Democrats Pick Denver For 2008 Convention

By Chris Cillizza
washingtonpost.com Staff Writer
Friday, January 12, 2007

The Democratic National Committee chose Denver yesterday as the host city for its 2008 nominating convention in hopes that the electoral gains made in the Rocky Mountain West in recent years will help the party win the White House.

Denver, which beat out perennial host New York City, has not had a national convention since 1908. Republicans will hold their convention in Minneapolis-St. Paul -- the first time the Twin Cities have hosted a party convention since the late 19th century.

The Democratic convention is set for Aug. 25-28; Republicans gather Sept. 1-4.

DNC Chairman Howard Dean cast the choice as an extension of his "50-State Strategy" -- a plan designed to rebuild the party from the ground up across the country.

"It's important in politics to put your money where your mouth is," Dean said. "If we are going to have a national party, we are going to get Westerners to vote Democratic again on a regular basis."

In the past two elections, Democrats have made considerable strides in Colorado, winning open-seat races for the House, the Senate and governor. The election of Gov. Bill Ritter in November played a crucial role in swaying the decision by the DNC, according to longtime Colorado consultant Mike Stratton.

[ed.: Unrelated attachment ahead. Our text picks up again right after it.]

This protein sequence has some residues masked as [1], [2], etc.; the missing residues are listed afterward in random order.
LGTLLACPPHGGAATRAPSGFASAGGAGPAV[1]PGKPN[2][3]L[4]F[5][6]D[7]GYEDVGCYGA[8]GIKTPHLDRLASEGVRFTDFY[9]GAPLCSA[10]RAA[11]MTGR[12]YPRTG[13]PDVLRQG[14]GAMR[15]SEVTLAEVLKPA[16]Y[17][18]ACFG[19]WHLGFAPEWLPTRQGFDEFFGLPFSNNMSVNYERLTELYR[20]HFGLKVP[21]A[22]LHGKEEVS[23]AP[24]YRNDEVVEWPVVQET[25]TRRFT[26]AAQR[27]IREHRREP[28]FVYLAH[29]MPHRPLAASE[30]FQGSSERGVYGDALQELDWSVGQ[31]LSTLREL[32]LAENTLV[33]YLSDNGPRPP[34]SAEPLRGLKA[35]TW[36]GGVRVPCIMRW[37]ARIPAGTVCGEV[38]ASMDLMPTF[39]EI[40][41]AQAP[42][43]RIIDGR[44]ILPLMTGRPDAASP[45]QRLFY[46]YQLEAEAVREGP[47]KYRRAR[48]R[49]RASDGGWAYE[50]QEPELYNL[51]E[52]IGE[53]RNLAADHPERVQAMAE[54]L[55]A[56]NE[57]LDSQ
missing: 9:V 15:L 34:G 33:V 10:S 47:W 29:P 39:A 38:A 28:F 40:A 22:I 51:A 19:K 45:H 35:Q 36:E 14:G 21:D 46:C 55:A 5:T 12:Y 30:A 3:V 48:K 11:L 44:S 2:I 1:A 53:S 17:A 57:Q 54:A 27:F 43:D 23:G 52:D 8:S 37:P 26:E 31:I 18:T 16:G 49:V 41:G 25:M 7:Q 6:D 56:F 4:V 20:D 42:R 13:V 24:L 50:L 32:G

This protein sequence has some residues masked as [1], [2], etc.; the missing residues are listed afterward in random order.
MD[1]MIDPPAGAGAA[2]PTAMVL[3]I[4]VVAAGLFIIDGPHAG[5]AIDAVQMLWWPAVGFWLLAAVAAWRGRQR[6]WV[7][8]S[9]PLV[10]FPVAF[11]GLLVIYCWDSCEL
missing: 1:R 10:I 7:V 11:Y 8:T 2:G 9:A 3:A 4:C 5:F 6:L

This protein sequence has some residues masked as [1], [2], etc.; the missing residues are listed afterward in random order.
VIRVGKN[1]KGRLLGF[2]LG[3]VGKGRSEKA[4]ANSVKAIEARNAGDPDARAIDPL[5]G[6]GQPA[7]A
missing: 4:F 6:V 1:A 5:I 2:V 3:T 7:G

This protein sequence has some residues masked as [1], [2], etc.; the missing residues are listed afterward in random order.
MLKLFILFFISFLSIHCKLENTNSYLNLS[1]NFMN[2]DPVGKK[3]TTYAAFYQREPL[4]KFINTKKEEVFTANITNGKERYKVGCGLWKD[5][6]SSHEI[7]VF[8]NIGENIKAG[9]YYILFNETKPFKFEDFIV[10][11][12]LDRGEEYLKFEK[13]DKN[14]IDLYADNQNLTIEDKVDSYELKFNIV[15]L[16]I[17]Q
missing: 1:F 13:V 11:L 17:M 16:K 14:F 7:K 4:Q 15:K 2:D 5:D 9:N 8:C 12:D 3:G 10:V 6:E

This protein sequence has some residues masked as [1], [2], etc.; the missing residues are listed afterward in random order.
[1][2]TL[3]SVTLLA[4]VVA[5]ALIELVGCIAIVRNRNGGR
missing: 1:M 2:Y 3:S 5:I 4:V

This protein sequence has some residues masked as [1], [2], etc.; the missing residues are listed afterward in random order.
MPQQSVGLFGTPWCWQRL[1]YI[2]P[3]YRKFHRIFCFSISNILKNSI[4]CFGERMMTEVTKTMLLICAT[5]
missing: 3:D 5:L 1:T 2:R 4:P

"Had he not won, this thing would not have happened," Stratton said.

Since finishing second to Los Angeles in their bid to host the 2000 Democratic convention, Denver officials have focused on making infrastructure improvements. An expanded convention center opened in 2004, and there are now approximately 7,000 hotel rooms in downtown Denver alone.

"This is one of those great opportunities that come along every once in a while," said Denver Mayor John W. Hickenlooper (D), who played a central role in wooing Democrats westward.

The decision comes less than a month after the DNC postponed its final announcement to give Denver an opportunity to settle a labor dispute involving the use of nonunion workers at the Pepsi Center, where the convention will be held.

The Pepsi Center, a nonunion facility, has agreed to use union employees during the convention, which is expected to quell some concerns among local labor leaders.


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